Saturday, February 20, 2010

Listen America!

Randall Stephens

When Jerry Falwell issued his call to arms Listen America! in 1980, he intended to rally the troops. Or to use another metaphor, them dry bones needed reanimatin'. Falwell's words leapt from the page like shouts from a megaphone. "Listen, America! Our nation is on a perilous path in regard to her political, economic, and military positions."

I'm not sure if Ken Ham is taking cues from Lynchburg's fallen saint. Could be. Ham--from the creationist Answers in Genesis fame and director of the sprawling, high tech Creation Museum--is not happy with how things are going in his adopted country. (He's is originally from Australia. I guess that chinstrap beards are popular down under. Though it seems like a hardcore, new metal, Amish thing up here.) As Ham watches America being reduced to moral rubble, there's much to shake a fist at.

In Ham's version of contemporary history, the nation is in need of a swift Jeremiad-kick to the hind quarters. He targets agents of atheism, milquetoast theism, and wild-eyed secularism lurking around every corner in his second State of the Nation address. (See video here. The embedded version seemed to slow things down here.) He is particularly tough on President Obama, who had the audacity to hope that America was more than just a Christian nation. When Obama proclaims: "Whatever we once were, we are no longer a Christian nation—at least not just. We are also a Jewish nation, a Muslim nation, a Buddhist nation and a Hindu nation and a nation of nonbelievers," it rings loud alarm bells for Ham and Christian-nation amateur historians like David Barton and Peter Marshall.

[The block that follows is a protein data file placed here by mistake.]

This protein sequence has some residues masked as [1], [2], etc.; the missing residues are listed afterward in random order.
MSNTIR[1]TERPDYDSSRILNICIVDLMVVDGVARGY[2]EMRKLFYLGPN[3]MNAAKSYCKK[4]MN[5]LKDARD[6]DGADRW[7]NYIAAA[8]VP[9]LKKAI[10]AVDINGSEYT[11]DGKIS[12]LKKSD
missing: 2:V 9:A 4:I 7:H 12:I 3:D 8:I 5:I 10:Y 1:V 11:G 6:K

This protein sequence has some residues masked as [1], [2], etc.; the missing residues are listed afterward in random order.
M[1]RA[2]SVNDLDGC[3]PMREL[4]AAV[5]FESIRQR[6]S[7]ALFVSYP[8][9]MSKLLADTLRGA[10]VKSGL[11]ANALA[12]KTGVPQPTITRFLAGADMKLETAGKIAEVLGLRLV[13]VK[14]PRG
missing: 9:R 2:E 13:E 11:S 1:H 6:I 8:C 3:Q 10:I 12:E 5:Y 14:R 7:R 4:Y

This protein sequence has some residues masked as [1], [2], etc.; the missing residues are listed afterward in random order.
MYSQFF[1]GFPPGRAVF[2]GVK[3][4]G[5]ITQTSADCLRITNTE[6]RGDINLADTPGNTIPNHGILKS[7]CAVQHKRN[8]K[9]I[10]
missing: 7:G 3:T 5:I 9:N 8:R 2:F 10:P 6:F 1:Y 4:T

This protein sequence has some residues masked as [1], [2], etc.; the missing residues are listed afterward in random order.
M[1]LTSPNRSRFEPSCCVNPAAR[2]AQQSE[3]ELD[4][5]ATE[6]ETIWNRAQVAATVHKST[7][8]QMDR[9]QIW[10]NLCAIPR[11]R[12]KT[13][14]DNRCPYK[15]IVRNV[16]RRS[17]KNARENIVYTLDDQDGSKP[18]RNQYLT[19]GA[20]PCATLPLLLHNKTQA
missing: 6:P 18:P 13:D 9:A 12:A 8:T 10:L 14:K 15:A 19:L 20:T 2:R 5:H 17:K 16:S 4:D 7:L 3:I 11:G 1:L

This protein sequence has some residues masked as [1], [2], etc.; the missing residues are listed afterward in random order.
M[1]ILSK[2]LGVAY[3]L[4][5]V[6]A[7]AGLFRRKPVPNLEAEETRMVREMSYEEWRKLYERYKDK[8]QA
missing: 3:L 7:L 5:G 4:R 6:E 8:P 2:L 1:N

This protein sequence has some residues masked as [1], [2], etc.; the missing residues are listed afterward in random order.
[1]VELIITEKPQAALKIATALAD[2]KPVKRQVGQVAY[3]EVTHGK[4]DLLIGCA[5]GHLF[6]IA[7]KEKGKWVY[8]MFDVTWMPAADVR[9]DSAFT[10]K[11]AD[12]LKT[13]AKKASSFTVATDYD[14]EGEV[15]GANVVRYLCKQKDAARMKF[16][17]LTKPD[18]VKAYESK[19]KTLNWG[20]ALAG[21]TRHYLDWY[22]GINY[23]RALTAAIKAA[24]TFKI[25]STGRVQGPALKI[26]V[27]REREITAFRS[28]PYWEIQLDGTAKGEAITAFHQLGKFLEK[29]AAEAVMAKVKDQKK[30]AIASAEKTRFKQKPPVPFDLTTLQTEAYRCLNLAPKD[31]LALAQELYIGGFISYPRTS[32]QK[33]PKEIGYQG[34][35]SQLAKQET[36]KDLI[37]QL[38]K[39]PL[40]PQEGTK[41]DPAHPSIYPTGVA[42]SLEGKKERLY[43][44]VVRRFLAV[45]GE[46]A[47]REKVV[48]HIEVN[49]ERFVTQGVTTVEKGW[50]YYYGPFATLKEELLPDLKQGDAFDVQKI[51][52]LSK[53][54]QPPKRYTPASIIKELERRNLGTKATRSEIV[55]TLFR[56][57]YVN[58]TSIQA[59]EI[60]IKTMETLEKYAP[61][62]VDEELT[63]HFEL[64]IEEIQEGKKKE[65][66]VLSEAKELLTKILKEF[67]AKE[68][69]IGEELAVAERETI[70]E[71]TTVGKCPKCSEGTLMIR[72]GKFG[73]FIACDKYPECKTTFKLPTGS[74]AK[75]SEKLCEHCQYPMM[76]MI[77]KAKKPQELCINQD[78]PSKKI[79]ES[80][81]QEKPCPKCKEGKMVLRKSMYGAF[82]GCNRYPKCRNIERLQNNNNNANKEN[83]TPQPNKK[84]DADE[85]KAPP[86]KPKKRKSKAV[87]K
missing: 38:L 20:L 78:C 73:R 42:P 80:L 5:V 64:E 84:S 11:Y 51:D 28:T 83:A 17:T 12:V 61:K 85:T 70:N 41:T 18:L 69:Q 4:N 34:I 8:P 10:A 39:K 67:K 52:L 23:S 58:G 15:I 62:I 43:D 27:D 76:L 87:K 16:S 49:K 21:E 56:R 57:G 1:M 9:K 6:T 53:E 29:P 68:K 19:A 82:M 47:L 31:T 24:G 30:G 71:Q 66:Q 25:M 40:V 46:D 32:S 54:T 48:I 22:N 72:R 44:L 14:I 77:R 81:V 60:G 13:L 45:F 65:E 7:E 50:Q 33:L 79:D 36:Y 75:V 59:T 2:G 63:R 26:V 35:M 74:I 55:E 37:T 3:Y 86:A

Ham's address is interesting on a number of levels. (He takes my colleague and coauthor Karl Giberson to task at around 36:20.) I'm struck by the way that Ham, like millions of other fundamentalists now and from ages past, does not believe in hermeneutics. The Bible is so clear and direct--a one-stop shop for all life's problems--that there is almost no need for interpretation. According to the Heritage Singers, "God said it, and I believe it." Or, as I heard a seminary professor put it some years ago, fundamentalists take their miracles and their passages of scripture straight, no chaser. From a whirlwind of scripture passages emerges a few other themes. A thread of declension runs throughout, depicted well in the helpful cartoons. One major point (surprise) has to do with the fact that evolution is not a science. Another theme: America is slipping from the grasp of true believers. Quislings, meek Christians, have sold out.

Observers can find out a lot about a movement by looking at what it vilifies, damns, or fights. Billy Sunday was no fan of higher criticism and, by extension, Germans. Another Billy, Graham, fought tooth and nail against sin and commies in the late 1940s. Bob Jones, III, battled the feds, who wanted to strip BJU of its tax exempt status. One could go on and on.

I'm still asking the "why" questions about all of this. Why have fundamentalists, and many evangelicals, arrayed themselves against a host of enemies? What's the nature of that embattled feeling? . . . Help me, Matt Sutton!


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